Jaguar Land Rover working with Ford and Tata on autonomous vehicle technologies


Jaguar Land Rover has announced it is creating a fleet of more than 100 research vehicles to develop and test a wide range of connected and autonomous vehicle technologies over the next four years.

The company is working in collaboration with Ford and Tata Motors European Technical Centre to allow cars to talk to each other as well as the roadside infrastructure in the future.

Some of the technologies that are being tested are the Advanced Highway Assist, Electronic Emergency Brake Light Assist and Green Light Optimal Speed Advisory.

The Advanced Highway Assist technology allows a vehicle to overtake vehicles automatically as well as stay in its lane without the driver having to touch either the steering wheel or the pedals. The Electronic Emergency Brake Light Assist helps drivers by warning them when a vehicle ahead brakes severely or unexpectedly, which is mostly useful when weather is foggy or if the vehicle in front is out of sight, while the Green Light Optimal Speed Advisory allows a car to connect to traffic lights advising the driver of the best driving speed required to reach the lights when they are on green, which also improves traffic flow, carbon emissions as well as the driver’s experience.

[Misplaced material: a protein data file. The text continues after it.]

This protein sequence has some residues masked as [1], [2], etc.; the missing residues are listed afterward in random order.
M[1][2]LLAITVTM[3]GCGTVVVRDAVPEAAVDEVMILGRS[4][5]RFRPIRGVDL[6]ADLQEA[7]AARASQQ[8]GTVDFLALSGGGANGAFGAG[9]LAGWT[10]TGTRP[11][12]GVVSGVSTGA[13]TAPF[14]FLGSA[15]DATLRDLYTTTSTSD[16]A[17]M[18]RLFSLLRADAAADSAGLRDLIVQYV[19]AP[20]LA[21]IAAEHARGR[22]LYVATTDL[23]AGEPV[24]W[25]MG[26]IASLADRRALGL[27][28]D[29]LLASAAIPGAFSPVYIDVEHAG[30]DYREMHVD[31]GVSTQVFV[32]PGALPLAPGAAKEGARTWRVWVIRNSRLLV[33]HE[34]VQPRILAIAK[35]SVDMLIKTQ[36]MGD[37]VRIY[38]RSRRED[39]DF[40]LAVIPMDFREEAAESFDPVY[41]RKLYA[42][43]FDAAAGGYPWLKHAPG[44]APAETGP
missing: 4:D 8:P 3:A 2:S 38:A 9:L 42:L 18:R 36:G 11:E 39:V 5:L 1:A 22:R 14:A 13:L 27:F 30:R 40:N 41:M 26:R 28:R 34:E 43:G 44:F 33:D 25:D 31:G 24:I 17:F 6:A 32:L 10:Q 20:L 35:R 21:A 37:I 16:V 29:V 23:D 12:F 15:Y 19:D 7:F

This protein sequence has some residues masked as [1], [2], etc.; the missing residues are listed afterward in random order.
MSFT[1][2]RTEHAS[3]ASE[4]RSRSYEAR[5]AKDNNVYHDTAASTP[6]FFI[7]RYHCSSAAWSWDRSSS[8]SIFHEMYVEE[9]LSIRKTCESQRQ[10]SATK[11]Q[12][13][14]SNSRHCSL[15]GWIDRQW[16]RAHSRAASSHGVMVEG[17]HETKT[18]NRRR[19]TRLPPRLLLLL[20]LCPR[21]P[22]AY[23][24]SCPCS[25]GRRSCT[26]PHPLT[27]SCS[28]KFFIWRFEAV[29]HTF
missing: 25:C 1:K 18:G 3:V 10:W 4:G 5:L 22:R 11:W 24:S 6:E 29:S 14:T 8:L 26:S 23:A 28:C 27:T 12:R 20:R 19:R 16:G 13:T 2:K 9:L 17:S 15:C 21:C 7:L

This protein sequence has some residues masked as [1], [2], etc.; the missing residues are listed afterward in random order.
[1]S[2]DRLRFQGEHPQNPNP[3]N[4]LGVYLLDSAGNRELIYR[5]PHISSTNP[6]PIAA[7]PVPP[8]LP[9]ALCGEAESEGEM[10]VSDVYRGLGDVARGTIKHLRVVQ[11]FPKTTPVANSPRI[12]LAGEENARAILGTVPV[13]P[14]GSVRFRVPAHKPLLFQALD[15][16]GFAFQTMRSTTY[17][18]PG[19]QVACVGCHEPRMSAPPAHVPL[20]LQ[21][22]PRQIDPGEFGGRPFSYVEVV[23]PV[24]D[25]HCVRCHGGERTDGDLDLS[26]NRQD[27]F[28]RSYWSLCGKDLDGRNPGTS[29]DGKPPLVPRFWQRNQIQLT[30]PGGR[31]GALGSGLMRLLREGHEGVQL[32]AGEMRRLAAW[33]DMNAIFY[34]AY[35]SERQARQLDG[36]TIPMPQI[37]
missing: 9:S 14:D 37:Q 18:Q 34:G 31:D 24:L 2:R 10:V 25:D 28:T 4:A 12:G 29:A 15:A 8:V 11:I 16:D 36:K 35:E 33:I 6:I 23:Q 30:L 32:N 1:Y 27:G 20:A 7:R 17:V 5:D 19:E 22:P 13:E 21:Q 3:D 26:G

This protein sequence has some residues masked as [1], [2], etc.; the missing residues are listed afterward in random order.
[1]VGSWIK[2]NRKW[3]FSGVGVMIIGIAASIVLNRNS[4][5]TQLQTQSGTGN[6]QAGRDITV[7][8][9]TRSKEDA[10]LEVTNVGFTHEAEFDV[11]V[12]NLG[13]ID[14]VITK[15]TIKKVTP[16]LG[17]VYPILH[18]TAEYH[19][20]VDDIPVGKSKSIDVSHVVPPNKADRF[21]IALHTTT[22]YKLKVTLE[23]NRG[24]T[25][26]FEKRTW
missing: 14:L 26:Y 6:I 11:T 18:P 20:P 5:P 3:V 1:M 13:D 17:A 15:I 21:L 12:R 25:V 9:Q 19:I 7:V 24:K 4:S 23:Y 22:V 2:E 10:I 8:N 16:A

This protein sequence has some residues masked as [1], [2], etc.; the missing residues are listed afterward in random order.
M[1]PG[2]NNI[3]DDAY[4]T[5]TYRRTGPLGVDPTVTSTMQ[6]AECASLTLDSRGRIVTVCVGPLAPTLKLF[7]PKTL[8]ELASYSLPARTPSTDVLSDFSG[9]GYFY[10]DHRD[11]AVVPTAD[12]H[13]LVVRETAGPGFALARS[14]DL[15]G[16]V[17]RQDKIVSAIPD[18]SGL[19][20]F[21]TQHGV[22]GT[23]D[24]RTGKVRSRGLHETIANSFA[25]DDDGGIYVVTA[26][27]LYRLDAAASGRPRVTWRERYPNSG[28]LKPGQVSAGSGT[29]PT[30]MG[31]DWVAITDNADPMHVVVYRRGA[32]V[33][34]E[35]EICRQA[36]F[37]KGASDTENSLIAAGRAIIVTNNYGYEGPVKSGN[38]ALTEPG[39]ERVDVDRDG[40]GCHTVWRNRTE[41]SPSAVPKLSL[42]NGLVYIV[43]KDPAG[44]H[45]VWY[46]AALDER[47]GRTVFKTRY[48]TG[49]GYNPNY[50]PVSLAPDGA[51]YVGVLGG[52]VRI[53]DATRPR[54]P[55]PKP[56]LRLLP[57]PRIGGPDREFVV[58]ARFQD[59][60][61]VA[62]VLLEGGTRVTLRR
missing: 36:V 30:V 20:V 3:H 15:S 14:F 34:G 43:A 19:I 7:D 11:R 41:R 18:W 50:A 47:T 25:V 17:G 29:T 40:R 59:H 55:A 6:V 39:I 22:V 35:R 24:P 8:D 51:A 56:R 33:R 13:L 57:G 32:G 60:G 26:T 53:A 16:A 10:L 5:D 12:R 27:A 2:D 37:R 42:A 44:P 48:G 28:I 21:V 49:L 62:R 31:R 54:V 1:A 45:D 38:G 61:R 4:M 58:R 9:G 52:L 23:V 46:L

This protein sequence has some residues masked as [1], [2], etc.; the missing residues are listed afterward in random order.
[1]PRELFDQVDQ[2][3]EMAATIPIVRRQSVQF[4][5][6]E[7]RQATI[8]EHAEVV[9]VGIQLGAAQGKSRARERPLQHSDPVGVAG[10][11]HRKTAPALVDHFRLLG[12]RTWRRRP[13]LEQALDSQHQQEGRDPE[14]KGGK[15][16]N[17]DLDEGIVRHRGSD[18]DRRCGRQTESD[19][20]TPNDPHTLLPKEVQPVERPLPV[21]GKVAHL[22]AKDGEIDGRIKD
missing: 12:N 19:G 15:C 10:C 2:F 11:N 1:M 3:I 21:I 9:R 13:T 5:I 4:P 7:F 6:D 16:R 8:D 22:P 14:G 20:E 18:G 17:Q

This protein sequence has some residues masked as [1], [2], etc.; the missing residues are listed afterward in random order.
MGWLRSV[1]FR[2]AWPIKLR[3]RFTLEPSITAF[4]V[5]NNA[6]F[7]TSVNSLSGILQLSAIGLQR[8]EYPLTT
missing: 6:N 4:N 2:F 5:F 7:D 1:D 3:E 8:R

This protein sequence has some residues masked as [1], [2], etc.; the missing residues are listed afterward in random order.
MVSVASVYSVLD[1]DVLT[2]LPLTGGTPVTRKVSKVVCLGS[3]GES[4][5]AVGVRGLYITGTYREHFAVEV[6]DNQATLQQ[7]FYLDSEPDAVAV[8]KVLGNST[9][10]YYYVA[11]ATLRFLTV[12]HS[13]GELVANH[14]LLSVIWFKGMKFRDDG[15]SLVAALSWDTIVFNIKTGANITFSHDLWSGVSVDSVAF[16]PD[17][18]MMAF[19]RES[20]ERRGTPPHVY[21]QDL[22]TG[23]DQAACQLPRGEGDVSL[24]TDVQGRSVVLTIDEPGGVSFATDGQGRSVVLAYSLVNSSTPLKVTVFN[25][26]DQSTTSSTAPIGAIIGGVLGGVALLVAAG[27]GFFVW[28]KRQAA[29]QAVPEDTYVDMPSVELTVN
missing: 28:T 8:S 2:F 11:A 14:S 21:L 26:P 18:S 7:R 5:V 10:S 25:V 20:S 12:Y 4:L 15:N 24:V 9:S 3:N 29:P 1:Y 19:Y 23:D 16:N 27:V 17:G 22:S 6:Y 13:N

Tony Harper, head of research at Jaguar Land Rover, said: “We know that there’s a huge potential for these technologies in future vehicles around the world. Until now we have focused on communication between Jaguar and Land Rover vehicles, this collaborative approach is a major stepping stone towards all connected and autonomous vehicles co-operating with each other in the future.

“Our aim is to give drivers exactly the right information at the right time and collaborations with other manufacturers are essential to help us deliver this commitment to our customers,” Harper added.

Leave a comment


This will only be used to quickly provide signup information and will not allow us to post to your account or appear on your timeline.